If you’re vegetarian or a vegan, there may not be good sources here for you. Taking supplements may be more important for you. You can boost your vitamin D with foods that contain D2.

Alternative Sources for Vitamin D2
FOOD IU/SERVING % DAILY VALUE*
Almond, oat, or soy milk (fortified) 100-144 per 1 cup 13%-18%
Mushrooms (portabella) 4 per 1/2 cup 1%
*Based on 800 IU per day.

Supplements

Supplements are the easiest way to ensure you’re getting enough vitamin D3 every day. Studies show that supplements seem to be just as effective for boosting D3 as sunlight and food.

Talk to your doctor about D3 supplements before you begin taking them. Discuss the benefits and dosage that’s best for your needs.

When you’re ready to start a daily supplement, do your research to find high-quality products. The FDA doesn’t oversee supplements. To find trusted brands, look for “USP Verified” on the label. That means the U.S. Pharmacopeial Convention (a nonprofit scientific organization) has verified that:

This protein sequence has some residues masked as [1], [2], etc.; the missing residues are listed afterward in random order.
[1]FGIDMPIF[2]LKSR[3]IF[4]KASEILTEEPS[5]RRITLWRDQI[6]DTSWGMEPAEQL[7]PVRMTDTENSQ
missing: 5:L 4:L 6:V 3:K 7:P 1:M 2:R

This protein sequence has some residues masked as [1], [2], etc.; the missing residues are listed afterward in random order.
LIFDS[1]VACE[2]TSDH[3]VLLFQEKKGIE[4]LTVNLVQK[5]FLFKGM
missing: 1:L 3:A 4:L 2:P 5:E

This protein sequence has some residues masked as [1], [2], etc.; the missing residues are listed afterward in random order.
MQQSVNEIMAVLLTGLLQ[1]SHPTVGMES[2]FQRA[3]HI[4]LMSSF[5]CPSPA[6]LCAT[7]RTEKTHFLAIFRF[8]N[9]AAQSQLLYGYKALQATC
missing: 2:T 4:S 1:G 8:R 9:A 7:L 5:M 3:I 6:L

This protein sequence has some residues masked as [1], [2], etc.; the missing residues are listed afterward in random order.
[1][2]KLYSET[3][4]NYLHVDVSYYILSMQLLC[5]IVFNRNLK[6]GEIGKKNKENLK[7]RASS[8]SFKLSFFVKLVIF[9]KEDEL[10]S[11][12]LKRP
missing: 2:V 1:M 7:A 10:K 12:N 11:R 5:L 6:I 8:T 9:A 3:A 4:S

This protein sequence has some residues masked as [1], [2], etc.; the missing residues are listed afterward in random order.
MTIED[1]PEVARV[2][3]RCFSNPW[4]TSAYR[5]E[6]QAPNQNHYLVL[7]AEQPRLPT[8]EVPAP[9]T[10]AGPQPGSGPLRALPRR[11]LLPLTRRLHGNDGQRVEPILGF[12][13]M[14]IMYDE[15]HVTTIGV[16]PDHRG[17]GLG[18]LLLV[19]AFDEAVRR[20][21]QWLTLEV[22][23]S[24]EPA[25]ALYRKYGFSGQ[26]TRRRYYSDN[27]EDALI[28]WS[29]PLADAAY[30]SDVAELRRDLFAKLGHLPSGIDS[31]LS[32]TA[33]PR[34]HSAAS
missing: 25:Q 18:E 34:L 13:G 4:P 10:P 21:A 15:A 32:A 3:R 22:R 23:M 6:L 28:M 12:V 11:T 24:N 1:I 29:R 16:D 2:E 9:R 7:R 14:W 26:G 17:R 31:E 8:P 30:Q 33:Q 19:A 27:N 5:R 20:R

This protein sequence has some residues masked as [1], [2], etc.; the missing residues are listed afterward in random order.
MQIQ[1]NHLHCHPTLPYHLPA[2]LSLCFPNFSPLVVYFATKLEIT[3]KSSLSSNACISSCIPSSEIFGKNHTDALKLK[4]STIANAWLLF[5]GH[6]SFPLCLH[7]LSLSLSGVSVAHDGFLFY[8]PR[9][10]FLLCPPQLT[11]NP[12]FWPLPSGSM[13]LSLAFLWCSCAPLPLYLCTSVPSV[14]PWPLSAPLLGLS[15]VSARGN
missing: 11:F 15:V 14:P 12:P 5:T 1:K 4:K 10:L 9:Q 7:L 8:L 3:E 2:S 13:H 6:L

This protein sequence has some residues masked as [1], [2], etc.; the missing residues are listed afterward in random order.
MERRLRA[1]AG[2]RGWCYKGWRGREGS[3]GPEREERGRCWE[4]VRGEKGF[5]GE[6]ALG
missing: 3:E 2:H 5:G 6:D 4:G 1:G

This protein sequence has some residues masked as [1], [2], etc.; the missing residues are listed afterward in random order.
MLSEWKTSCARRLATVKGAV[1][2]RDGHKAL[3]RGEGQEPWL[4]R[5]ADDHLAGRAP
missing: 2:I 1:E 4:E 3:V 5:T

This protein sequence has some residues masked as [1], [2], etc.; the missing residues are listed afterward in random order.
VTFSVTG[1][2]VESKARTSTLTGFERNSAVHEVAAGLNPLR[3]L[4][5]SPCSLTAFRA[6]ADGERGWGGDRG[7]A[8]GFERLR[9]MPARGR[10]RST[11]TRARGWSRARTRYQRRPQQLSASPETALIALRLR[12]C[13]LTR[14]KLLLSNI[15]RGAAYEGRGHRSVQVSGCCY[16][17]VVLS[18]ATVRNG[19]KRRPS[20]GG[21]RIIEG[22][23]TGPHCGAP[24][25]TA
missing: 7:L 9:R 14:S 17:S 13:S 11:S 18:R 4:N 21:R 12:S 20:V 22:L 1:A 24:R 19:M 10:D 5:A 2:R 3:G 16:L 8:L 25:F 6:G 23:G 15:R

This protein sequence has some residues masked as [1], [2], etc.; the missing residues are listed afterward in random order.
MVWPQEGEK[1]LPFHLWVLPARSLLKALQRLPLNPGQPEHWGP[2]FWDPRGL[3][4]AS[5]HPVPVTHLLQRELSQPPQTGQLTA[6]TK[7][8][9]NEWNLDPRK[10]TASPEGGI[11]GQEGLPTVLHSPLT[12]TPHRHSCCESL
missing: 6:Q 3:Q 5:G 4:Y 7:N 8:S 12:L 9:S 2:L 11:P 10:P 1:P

• The ingredients and potencies listed on the label are accurate.
  • The product doesn’t contain harmful levels of contaminants.
  • Your body can absorb the supplement.
  • The makers followed FDA guidelines and procedures.

Sunlight

When the ultraviolet B rays from the sun hit special vitamin-D receptor cells in your skin, they trigger a chemical reaction that produces vitamin D3. While getting a little sunlight every day can help you maintain your D3, it’s not the safest or most reliable way to stay healthy.

If you don’t go in the sun much, use sunscreen regularly, or have darker skin, you won’t meet your vitamin D needs from the Sun.